“We recognize the unique needs of staff working on the front lines during this COVID-19 crisis, along with the impact on your families. The work can take a toll on your mental wellness, and there is help. Through the support of some of our local foundations, we are able expand our services in this area. We thank you for your service in our community and want to reciprocate by serving you.”
- Susan Rome, deputy director, Johnson County Mental Health Center
We are here for you
Johnson County Mental Health Center
For emergency mental health services, call 913-268-0156
If you would like to set up time to speak with a mental health professional, we will provide an intake plus six additional sessions at no cost. This service is available to medical personnel, emergency personnel and educational personnel. To start services, please email us and provide your full name and preferred contact information. We will reach back out within one business day to schedule your appointment.
United Way 211
Resource referral source accessed by dialing 211 from any phone or online.
Beyond the Call is an outpatient program for first-responders, military members and their families. The group meets 9 a.m. - 3 p.m. Monday - Friday.
Valor Recovery Program is a 28-day inpatient program for first-responders and veterans.
Provides free licensed teletherapy for first-responders of COVID-19.
The vision is simple: to aid in the prevention and treat the causes of mental distress that currently take the lives of heroes in uniform.
First-responder and veterans participate in a free five day retreat and engage in activities to promote psychological knowledge, insight, emotion, regulation, mindfulness and physical health.
Basic Mental Wellness Information
- Structure your days and weeks.
- Talk to people. This can be by phone, video chats or apps, such as Marco Polo, Zoom or Facetime.
- Check-in on friends, family and coworkers.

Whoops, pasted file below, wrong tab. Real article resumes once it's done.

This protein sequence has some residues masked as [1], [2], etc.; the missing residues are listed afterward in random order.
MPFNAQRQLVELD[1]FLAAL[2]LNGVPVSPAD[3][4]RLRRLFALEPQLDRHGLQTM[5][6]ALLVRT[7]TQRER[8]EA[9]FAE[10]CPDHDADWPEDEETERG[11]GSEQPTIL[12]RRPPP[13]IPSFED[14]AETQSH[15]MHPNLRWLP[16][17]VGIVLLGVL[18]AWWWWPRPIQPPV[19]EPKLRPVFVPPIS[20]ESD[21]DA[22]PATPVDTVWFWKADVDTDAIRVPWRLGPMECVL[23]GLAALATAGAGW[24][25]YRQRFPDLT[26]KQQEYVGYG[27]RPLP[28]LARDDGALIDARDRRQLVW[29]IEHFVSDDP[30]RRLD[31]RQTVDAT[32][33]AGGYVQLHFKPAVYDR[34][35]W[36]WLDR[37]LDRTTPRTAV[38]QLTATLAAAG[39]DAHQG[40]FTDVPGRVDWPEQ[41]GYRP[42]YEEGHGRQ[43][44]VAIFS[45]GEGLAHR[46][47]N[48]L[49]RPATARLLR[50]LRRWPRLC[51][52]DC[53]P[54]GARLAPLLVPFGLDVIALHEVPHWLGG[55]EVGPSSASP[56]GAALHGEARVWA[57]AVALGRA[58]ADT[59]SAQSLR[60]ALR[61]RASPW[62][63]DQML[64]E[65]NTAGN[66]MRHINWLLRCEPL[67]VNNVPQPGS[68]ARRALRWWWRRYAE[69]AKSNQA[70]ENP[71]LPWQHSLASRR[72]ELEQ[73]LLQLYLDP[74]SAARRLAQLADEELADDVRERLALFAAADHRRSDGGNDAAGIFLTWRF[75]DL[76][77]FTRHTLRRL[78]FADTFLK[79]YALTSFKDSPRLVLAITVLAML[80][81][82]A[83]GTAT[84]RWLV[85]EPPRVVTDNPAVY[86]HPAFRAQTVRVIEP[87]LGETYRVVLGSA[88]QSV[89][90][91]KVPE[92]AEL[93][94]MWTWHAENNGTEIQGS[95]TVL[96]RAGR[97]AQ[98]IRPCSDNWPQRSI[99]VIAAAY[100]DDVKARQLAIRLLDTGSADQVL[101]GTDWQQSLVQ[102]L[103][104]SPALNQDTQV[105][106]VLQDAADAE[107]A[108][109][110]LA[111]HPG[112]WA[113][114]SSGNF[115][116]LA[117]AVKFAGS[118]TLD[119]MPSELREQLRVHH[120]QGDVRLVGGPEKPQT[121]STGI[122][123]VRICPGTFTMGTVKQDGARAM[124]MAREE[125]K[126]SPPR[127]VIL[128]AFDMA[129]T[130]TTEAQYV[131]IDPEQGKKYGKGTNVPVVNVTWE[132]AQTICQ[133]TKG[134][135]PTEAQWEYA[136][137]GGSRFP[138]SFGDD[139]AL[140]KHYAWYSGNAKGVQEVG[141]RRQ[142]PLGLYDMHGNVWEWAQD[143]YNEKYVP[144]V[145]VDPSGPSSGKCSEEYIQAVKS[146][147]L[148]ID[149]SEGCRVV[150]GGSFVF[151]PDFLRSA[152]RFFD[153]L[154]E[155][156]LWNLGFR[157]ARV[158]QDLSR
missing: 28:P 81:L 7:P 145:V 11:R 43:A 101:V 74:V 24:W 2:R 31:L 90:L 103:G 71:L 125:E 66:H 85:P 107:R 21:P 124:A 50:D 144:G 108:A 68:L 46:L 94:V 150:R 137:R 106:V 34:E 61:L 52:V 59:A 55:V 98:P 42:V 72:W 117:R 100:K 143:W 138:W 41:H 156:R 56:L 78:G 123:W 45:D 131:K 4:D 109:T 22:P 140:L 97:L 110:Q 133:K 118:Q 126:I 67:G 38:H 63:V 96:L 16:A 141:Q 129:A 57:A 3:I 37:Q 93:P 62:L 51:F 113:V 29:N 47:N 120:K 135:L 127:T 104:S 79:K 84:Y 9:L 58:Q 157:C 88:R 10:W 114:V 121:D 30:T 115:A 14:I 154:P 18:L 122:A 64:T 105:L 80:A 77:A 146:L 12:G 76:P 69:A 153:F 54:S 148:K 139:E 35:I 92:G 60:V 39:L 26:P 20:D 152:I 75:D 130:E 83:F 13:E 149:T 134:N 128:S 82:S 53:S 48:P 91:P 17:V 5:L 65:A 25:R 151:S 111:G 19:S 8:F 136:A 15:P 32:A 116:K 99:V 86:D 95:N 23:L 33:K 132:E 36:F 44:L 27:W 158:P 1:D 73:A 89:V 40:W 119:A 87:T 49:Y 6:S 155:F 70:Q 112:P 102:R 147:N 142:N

- Help others with projects online or over the phone. Offer skills that you can do for others remotely.
- Give yourself permission to feel down. It really is okay if you’re not okay.
- Talk about your feelings with others.
- Keep a written or video journal.
- Do things that feel good to you.
- Recognize that others are having many of the same feelings that you are.
- Make sure you’re meeting your essential nutritional needs.
- Drink plenty of water and avoid using substances such as alcohol or drugs for coping.
- Make as many daily decisions as you can to give you a feeling of control over the situation.
- First-Responders Mindfulness Practice
- Pause First – Mindfulness for First-Responders – Kim Colgrove
- Mindful Teachers - Self-Care resources
- The Counseling Teacher - Self-Care ideas for teachers
Offers free counseling by phone for people who are fighting back after Covid-19, budgeting to scale back, late paying their mortgage, needing to talk with a landlord if rent payments will be late, wondering what the timeline is for a legal eviction if rent is late, paying student loans, getting “pay day” type loans, living paycheck-to-paycheck.
YMCA is offering free childcare for essential staff throughout the KC Metro. Times vary by location. Olathe is open 7 a.m. – 7 p.m., Monday – Friday with registration online.
Provides free forms for Durable Power of Attorney (has to be notarized) and a Living Will (which requires two witnesses over the age of 18).
- Calm for meditation and sleep
- Happify - effective tools and programs to better control your emotional wellbeing
- Headspace - provides 10 minute mediation sessions with the first 10 days being at no charge
- My3 - Helps you be prepared to help yourself and reach out to others if you have thoughts of suicide